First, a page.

When foam rollers first hit the market, most guys looked at them like an ab roller. “Nice toy, but I’ll pass.”
As time went on the fad turned out to be a trend you couldn’t ignore. Gyms made them standard fare, athletes started rolling before games, and next thing you know everyone was rolling with the movement.
At this point, you probably know it’s “good” for your body—but what does that actually mean? After all, you have limited time, so you want hard hitting answers. Because on thing is certain: you can foam roll all day but that won’t give you bigger biceps.
The biggest enemy of progress is lack of consistency and injuries. When you don’t warmup you’re placing your body at a greater risk of injury.
If you look at research, foam rolling and mobility work doesn’t show much in the way of, “Do this warmup and you will build more muscle.” Part of the reason is SMR (self myofascial release, the fancy name for rilloing) is relatively new to the workout world so research is limited. Stretching is as old as the sun, but there are so many mixed reviews that it’s almost more of a personal preference.
That said, understanding the benefits of foam rolling can make it easier to determine how 5 to 10 minutes of soft tissue work before a workout could be the first domino that accelerates the gain train.
Instead of viewing your warmup as cause and effective, think of it as part of a system, with each part playing a role in enhancing another element of muscle growth. Specifically, a great warmup prepares your body for the stress of lifting weights.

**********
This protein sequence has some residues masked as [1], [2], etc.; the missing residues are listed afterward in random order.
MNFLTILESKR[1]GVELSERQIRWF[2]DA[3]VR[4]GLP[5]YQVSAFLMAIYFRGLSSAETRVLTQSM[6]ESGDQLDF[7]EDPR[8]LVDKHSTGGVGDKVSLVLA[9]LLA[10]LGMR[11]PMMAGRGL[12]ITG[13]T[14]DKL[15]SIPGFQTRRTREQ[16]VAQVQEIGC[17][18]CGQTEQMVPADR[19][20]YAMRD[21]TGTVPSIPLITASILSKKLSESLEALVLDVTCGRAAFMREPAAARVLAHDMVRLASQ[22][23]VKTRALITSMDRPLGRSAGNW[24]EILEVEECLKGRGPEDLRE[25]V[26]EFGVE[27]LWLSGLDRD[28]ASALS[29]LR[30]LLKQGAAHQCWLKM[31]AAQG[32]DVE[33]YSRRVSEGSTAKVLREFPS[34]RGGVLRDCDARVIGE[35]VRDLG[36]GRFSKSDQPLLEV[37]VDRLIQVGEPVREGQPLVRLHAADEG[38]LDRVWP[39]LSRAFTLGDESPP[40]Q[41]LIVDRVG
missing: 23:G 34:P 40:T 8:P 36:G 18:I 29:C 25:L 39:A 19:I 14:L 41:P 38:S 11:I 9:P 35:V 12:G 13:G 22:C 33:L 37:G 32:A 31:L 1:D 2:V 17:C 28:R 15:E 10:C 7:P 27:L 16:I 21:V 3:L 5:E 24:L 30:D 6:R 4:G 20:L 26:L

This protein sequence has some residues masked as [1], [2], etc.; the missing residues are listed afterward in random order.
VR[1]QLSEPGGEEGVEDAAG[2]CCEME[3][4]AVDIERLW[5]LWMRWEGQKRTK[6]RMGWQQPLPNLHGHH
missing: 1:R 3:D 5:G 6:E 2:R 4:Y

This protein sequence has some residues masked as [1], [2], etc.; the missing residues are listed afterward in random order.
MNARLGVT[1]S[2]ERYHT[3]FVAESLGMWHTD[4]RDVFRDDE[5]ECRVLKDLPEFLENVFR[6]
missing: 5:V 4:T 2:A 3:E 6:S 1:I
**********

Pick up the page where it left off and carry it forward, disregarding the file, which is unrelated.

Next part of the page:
If your muscles are warm and prepared, then they can generate more force and move more weight. And on any program, you know this is a part of packing on new size.
Maybe more importantly, the warmup keeps you in the one place you need to be to grow: the gym.
The biggest enemy of progress is lack of consistency and injuries. When you don’t warmup you’re placing your body at a greater risk of injury. Why? A cold muscle is like a cold rubber band. Ever frozen something seemingly pliable? It changes everything. What was once easy-to-move is now stiff; what once seemed unbreakable can now easily snap.
This is the hidden value of foam rolling. A little pre-workout prep (or even work on off days) can help keep you injury-free. Is this full-proof? Of course not. I’ve seen guys who can come in after a 15-minute walk in the snow and bust out a 300-pound deadlift with no problem. But that’s the exception to the rule.
Put differently: There’s a reason athletes go through such a rigorous pregame routine. It’s not to make them jump higher or run faster. it’s to prevent injury in a situation where there’s lots of stress on your body.
If you want to lift without insurance, then that’s your choice. Personally, for 5-10 minutes, it’s not a risk I’d take.
Adam Bornstein is a New York Times bestselling author and, according to The Huffington Post, “one of the most inspiring sources in all of health and fitness.” An award-winning writer and editor, Bornstein was the Fitness and Nutrition editor for Men’s Health, Editorial Director at LIVESTRONG.com, and a columnist for SHAPE, Men’s Fitness, and Muscle & Fitness. He’s also a nutrition and fitness advisor for LeBron James, Cindy Crawford, Lindsey Vonn, and Arnold Schwarzenegger. His work has been featured in dozens of publications, including The New York Times, Fast Company, ESPN, and GQ, and he’s appeared on Good Morning America, The Today Show, E! News, and The Cheddar.